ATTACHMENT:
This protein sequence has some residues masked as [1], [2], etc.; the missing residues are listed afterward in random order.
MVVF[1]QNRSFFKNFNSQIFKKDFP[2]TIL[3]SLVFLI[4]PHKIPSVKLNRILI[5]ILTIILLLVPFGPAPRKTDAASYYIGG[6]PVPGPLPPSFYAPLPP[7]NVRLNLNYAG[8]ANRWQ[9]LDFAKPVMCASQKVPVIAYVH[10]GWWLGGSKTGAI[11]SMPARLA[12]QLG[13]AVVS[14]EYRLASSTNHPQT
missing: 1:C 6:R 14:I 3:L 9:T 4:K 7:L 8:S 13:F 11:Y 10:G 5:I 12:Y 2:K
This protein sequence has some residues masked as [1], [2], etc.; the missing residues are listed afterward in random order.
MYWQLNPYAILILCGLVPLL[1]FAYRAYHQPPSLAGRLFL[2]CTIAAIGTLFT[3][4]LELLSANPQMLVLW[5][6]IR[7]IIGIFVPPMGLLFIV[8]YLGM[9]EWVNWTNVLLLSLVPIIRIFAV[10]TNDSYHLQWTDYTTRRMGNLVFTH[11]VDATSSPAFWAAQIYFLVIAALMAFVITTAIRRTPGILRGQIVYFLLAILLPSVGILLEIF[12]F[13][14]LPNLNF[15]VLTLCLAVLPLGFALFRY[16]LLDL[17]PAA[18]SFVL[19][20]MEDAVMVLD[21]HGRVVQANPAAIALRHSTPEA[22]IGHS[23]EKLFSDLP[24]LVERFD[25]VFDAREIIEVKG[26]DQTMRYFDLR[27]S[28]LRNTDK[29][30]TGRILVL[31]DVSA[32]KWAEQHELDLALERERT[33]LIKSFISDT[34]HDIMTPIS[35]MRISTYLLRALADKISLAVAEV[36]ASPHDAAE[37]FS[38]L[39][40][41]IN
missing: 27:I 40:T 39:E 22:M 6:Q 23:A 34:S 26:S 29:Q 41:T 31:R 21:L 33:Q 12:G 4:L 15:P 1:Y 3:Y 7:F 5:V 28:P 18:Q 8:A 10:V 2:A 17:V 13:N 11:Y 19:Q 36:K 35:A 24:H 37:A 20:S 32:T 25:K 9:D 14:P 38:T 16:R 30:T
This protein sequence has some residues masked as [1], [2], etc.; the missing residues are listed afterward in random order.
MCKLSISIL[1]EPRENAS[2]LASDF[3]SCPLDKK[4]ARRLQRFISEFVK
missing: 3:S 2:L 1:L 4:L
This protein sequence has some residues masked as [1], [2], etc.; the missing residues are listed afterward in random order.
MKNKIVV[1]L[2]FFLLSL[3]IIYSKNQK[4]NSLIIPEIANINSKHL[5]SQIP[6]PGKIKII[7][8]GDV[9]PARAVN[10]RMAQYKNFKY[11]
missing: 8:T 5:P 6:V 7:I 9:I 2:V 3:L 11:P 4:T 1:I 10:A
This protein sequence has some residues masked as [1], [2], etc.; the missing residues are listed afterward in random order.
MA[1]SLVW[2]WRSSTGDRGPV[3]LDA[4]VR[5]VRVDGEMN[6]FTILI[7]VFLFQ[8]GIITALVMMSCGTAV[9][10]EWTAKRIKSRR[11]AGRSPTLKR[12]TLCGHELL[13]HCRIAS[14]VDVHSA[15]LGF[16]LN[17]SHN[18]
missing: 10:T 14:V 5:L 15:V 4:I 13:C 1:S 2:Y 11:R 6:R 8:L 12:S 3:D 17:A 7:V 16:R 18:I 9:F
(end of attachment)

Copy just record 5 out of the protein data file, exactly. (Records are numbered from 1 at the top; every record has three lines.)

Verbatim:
This protein sequence has some residues masked as [1], [2], etc.; the missing residues are listed afterward in random order.
MA[1]SLVW[2]WRSSTGDRGPV[3]LDA[4]VR[5]VRVDGEMN[6]FTILI[7]VFLFQ[8]GIITALVMMSCGTAV[9][10]EWTAKRIKSRR[11]AGRSPTLKR[12]TLCGHELL[13]HCRIAS[14]VDVHSA[15]LGF[16]LN[17]SHN[18]
missing: 10:T 14:V 5:L 15:V 4:I 13:C 1:S 2:Y 11:R 6:R 8:L 12:S 3:D 17:A 7:V 16:R 18:I 9:F